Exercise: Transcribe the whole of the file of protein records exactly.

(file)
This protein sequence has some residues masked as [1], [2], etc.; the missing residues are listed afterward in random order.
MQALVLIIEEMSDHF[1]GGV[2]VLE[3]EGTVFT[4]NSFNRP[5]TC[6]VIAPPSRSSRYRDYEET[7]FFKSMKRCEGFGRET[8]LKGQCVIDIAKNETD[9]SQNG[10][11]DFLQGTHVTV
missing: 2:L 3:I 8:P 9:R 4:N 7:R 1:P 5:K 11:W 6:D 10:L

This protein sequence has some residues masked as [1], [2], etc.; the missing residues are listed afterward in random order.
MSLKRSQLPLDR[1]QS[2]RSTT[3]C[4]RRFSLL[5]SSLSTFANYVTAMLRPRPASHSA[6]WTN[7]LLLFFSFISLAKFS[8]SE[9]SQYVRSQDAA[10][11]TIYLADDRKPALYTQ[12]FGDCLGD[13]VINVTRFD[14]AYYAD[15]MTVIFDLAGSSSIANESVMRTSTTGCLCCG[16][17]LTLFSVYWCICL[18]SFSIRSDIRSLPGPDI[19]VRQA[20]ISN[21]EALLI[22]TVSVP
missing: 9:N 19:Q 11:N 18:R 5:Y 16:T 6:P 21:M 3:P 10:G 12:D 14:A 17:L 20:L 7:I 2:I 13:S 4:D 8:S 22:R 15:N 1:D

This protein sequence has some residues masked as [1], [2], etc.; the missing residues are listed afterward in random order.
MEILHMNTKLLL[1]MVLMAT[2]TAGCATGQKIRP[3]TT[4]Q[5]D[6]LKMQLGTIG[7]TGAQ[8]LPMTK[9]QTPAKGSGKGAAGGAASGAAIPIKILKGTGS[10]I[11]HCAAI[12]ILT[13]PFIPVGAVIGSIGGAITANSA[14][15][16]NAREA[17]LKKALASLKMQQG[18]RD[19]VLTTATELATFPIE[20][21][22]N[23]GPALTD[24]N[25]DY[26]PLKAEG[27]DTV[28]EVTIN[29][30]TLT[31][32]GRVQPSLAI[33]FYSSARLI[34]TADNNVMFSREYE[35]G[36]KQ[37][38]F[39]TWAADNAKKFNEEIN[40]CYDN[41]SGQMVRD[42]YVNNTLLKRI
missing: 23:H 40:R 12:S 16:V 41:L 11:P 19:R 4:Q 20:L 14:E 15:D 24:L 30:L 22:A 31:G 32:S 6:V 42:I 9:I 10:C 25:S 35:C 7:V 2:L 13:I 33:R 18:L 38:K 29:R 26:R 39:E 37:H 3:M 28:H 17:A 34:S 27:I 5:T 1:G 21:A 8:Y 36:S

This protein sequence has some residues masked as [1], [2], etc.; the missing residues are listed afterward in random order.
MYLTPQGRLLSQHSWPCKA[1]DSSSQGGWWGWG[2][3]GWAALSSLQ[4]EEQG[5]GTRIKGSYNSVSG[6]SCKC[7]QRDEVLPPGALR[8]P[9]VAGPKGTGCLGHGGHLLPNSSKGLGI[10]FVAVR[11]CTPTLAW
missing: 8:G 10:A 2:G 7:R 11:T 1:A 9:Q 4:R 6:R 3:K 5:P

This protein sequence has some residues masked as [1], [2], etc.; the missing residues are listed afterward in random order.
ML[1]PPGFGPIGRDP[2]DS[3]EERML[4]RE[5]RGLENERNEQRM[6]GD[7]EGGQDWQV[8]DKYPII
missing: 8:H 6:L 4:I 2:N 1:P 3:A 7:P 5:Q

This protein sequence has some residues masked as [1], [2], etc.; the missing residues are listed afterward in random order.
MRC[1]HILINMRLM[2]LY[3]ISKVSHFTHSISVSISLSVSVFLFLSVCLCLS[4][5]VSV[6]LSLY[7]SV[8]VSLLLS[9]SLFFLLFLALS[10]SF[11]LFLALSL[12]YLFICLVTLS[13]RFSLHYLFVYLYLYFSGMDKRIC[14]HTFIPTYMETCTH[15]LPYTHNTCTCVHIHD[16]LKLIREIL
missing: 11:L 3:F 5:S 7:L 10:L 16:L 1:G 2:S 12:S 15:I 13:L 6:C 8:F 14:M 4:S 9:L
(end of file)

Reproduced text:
This protein sequence has some residues masked as [1], [2], etc.; the missing residues are listed afterward in random order.
MQALVLIIEEMSDHF[1]GGV[2]VLE[3]EGTVFT[4]NSFNRP[5]TC[6]VIAPPSRSSRYRDYEET[7]FFKSMKRCEGFGRET[8]LKGQCVIDIAKNETD[9]SQNG[10][11]DFLQGTHVTV
missing: 2:L 3:I 8:P 9:R 4:N 7:R 1:P 5:K 11:W 6:D 10:L

This protein sequence has some residues masked as [1], [2], etc.; the missing residues are listed afterward in random order.
MSLKRSQLPLDR[1]QS[2]RSTT[3]C[4]RRFSLL[5]SSLSTFANYVTAMLRPRPASHSA[6]WTN[7]LLLFFSFISLAKFS[8]SE[9]SQYVRSQDAA[10][11]TIYLADDRKPALYTQ[12]FGDCLGD[13]VINVTRFD[14]AYYAD[15]MTVIFDLAGSSSIANESVMRTSTTGCLCCG[16][17]LTLFSVYWCICL[18]SFSIRSDIRSLPGPDI[19]VRQA[20]ISN[21]EALLI[22]TVSVP
missing: 9:N 19:Q 11:N 18:R 5:Y 16:T 6:P 21:M 3:P 10:G 12:D 14:A 17:L 20:L 7:I 2:I 13:S 4:D 8:S 22:R 15:N 1:D

This protein sequence has some residues masked as [1], [2], etc.; the missing residues are listed afterward in random order.
MEILHMNTKLLL[1]MVLMAT[2]TAGCATGQKIRP[3]TT[4]Q[5]D[6]LKMQLGTIG[7]TGAQ[8]LPMTK[9]QTPAKGSGKGAAGGAASGAAIPIKILKGTGS[10]I[11]HCAAI[12]ILT[13]PFIPVGAVIGSIGGAITANSA[14][15][16]NAREA[17]LKKALASLKMQQG[18]RD[19]VLTTATELATFPIE[20][21][22]N[23]GPALTD[24]N[25]DY[26]PLKAEG[27]DTV[28]EVTIN[29][30]TLT[31][32]GRVQPSLAI[33]FYSSARLI[34]TADNNVMFSREYE[35]G[36]KQ[37][38]F[39]TWAADNAKKFNEEIN[40]CYDN[41]SGQMVRD[42]YVNNTLLKRI
missing: 23:H 40:R 12:S 16:V 41:L 11:P 19:R 4:Q 20:L 14:E 15:D 24:L 30:L 22:A 31:G 32:S 6:V 42:I 9:I 10:C 25:S 35:C 7:V 2:L 13:I 33:R 18:L 38:K 29:R 26:R 39:E 37:H 3:M 28:H 17:A 34:S 27:I 5:T 1:G 21:A 8:Y 36:S

This protein sequence has some residues masked as [1], [2], etc.; the missing residues are listed afterward in random order.
MYLTPQGRLLSQHSWPCKA[1]DSSSQGGWWGWG[2][3]GWAALSSLQ[4]EEQG[5]GTRIKGSYNSVSG[6]SCKC[7]QRDEVLPPGALR[8]P[9]VAGPKGTGCLGHGGHLLPNSSKGLGI[10]FVAVR[11]CTPTLAW
missing: 8:G 10:A 2:G 7:R 11:T 1:A 9:Q 4:R 6:R 3:K 5:P

This protein sequence has some residues masked as [1], [2], etc.; the missing residues are listed afterward in random order.
ML[1]PPGFGPIGRDP[2]DS[3]EERML[4]RE[5]RGLENERNEQRM[6]GD[7]EGGQDWQV[8]DKYPII
missing: 8:H 6:L 4:I 2:N 1:P 3:A 7:P 5:Q

This protein sequence has some residues masked as [1], [2], etc.; the missing residues are listed afterward in random order.
MRC[1]HILINMRLM[2]LY[3]ISKVSHFTHSISVSISLSVSVFLFLSVCLCLS[4][5]VSV[6]LSLY[7]SV[8]VSLLLS[9]SLFFLLFLALS[10]SF[11]LFLALSL[12]YLFICLVTLS[13]RFSLHYLFVYLYLYFSGMDKRIC[14]HTFIPTYMETCTH[15]LPYTHNTCTCVHIHD[16]LKLIREIL
missing: 11:L 3:F 5:S 7:L 10:L 16:L 1:G 2:S 12:S 15:I 13:L 6:C 8:F 14:M 4:S 9:L